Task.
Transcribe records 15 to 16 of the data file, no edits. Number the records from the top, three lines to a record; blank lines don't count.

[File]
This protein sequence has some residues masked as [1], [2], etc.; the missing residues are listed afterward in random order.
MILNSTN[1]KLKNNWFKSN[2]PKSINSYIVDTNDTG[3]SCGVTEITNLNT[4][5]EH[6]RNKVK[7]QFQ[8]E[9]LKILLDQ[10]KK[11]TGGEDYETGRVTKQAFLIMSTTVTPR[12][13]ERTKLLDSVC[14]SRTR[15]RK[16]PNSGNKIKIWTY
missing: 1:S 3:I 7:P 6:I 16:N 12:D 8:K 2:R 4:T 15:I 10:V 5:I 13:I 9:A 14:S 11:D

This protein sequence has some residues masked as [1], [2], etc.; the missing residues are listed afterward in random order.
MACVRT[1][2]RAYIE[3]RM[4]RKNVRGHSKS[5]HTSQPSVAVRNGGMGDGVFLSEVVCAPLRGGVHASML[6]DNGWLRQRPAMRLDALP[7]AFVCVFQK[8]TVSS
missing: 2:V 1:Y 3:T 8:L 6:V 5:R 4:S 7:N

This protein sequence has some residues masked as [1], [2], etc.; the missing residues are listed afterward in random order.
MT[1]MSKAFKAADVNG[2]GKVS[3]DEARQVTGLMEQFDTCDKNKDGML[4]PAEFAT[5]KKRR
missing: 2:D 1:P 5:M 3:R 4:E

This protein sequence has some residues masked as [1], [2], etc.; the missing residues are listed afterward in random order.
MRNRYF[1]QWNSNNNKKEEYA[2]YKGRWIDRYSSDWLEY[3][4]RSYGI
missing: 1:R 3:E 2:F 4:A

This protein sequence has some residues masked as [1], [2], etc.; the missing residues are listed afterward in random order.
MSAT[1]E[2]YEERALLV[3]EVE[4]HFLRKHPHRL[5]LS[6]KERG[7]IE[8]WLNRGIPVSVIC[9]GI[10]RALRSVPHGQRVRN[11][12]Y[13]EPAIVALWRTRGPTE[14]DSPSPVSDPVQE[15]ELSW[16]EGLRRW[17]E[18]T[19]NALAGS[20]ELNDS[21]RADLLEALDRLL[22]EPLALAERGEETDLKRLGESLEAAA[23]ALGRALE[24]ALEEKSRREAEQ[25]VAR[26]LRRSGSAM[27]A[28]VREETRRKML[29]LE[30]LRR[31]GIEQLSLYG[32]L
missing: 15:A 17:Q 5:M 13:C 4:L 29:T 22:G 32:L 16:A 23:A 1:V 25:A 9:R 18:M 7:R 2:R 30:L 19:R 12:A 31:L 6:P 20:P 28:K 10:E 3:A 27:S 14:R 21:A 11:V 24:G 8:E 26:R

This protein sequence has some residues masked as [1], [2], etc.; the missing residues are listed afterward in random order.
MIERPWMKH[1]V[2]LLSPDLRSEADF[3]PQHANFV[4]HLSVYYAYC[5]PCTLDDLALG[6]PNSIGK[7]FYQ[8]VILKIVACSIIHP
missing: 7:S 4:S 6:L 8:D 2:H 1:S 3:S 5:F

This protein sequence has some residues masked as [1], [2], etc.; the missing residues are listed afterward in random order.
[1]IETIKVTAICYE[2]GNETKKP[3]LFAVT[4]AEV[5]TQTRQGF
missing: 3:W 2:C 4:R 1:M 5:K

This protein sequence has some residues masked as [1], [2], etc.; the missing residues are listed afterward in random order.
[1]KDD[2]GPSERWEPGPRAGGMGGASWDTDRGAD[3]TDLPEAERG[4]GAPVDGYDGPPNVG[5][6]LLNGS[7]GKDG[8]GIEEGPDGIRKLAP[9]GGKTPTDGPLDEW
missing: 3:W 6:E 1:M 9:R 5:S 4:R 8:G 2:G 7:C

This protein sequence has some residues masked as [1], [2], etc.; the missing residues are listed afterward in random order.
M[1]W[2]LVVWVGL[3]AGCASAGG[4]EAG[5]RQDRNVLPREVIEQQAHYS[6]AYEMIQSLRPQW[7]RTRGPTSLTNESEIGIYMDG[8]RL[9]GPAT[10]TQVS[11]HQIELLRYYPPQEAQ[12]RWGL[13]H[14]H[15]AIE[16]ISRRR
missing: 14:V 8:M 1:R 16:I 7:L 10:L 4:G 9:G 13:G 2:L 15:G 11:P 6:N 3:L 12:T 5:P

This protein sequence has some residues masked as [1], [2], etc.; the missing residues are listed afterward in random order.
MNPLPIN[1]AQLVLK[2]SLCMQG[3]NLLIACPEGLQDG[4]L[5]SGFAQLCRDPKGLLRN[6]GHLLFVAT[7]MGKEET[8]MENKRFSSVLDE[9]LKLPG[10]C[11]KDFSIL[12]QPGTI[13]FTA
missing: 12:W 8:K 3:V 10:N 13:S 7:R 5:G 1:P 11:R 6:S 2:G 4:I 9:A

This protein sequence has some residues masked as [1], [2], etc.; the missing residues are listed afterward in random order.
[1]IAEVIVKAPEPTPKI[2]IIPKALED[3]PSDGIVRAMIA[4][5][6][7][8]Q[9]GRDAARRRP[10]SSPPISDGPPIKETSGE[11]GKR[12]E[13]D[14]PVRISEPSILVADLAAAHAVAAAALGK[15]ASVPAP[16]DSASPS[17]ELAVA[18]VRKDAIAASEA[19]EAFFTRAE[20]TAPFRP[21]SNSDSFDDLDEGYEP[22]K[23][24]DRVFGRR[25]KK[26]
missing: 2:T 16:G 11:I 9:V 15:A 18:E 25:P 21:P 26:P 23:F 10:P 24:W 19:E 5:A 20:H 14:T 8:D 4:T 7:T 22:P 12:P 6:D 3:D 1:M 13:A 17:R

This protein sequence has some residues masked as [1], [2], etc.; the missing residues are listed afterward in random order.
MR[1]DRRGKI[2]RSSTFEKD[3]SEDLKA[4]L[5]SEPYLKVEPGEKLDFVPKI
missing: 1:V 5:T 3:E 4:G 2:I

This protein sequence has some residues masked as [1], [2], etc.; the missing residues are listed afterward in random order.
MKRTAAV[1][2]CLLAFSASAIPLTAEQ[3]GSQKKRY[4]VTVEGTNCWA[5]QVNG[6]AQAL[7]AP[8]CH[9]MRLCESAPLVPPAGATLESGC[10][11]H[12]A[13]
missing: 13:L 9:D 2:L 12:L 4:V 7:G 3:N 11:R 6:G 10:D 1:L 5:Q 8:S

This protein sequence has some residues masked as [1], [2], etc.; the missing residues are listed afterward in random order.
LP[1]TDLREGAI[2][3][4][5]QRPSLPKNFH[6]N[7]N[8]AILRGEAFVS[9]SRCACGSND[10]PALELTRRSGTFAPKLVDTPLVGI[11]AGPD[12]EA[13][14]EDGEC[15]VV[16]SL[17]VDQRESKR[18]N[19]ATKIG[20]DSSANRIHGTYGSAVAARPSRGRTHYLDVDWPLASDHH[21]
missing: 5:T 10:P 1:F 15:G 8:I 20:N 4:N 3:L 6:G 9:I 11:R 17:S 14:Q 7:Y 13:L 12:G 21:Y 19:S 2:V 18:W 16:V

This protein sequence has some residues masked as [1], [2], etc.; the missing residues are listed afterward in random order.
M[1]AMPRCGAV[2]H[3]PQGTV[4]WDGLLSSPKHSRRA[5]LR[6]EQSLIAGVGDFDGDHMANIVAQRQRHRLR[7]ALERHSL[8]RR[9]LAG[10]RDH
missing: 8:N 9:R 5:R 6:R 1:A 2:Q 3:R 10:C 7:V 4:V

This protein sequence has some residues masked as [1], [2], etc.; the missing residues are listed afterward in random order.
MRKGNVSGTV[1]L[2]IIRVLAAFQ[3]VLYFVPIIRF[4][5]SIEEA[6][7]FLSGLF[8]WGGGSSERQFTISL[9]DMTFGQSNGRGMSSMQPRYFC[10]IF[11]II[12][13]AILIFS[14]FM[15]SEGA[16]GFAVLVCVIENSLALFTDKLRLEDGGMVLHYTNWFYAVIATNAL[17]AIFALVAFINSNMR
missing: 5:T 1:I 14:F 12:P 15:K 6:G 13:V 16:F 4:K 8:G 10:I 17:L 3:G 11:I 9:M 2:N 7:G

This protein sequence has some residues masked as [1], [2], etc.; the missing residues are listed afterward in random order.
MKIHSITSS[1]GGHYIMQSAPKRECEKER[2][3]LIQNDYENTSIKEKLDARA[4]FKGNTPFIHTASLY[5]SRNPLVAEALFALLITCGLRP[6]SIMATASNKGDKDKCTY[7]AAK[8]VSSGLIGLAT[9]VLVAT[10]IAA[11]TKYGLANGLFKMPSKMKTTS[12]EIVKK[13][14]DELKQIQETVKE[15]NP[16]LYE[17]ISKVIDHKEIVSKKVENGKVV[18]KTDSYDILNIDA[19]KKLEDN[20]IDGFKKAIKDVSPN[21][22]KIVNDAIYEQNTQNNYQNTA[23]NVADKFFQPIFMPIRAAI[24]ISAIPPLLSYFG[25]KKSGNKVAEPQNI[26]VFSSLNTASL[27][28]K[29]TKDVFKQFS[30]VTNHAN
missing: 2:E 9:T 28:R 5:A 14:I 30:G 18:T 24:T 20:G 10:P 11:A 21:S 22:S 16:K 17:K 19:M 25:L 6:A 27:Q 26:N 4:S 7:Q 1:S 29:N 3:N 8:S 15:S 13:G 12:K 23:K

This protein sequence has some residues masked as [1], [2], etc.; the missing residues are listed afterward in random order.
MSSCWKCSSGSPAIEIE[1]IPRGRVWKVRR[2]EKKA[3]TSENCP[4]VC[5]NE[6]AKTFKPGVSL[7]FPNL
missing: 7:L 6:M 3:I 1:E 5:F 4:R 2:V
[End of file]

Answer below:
This protein sequence has some residues masked as [1], [2], etc.; the missing residues are listed afterward in random order.
M[1]AMPRCGAV[2]H[3]PQGTV[4]WDGLLSSPKHSRRA[5]LR[6]EQSLIAGVGDFDGDHMANIVAQRQRHRLR[7]ALERHSL[8]RR[9]LAG[10]RDH
missing: 8:N 9:R 5:R 6:R 1:A 2:Q 3:R 10:C 7:V 4:V

This protein sequence has some residues masked as [1], [2], etc.; the missing residues are listed afterward in random order.
MRKGNVSGTV[1]L[2]IIRVLAAFQ[3]VLYFVPIIRF[4][5]SIEEA[6][7]FLSGLF[8]WGGGSSERQFTISL[9]DMTFGQSNGRGMSSMQPRYFC[10]IF[11]II[12][13]AILIFS[14]FM[15]SEGA[16]GFAVLVCVIENSLALFTDKLRLEDGGMVLHYTNWFYAVIATNAL[17]AIFALVAFINSNMR
missing: 5:T 1:I 14:F 12:P 15:K 6:G 13:V 16:F 4:K 8:G 10:I 17:L 3:G 11:I 9:M 2:N 7:G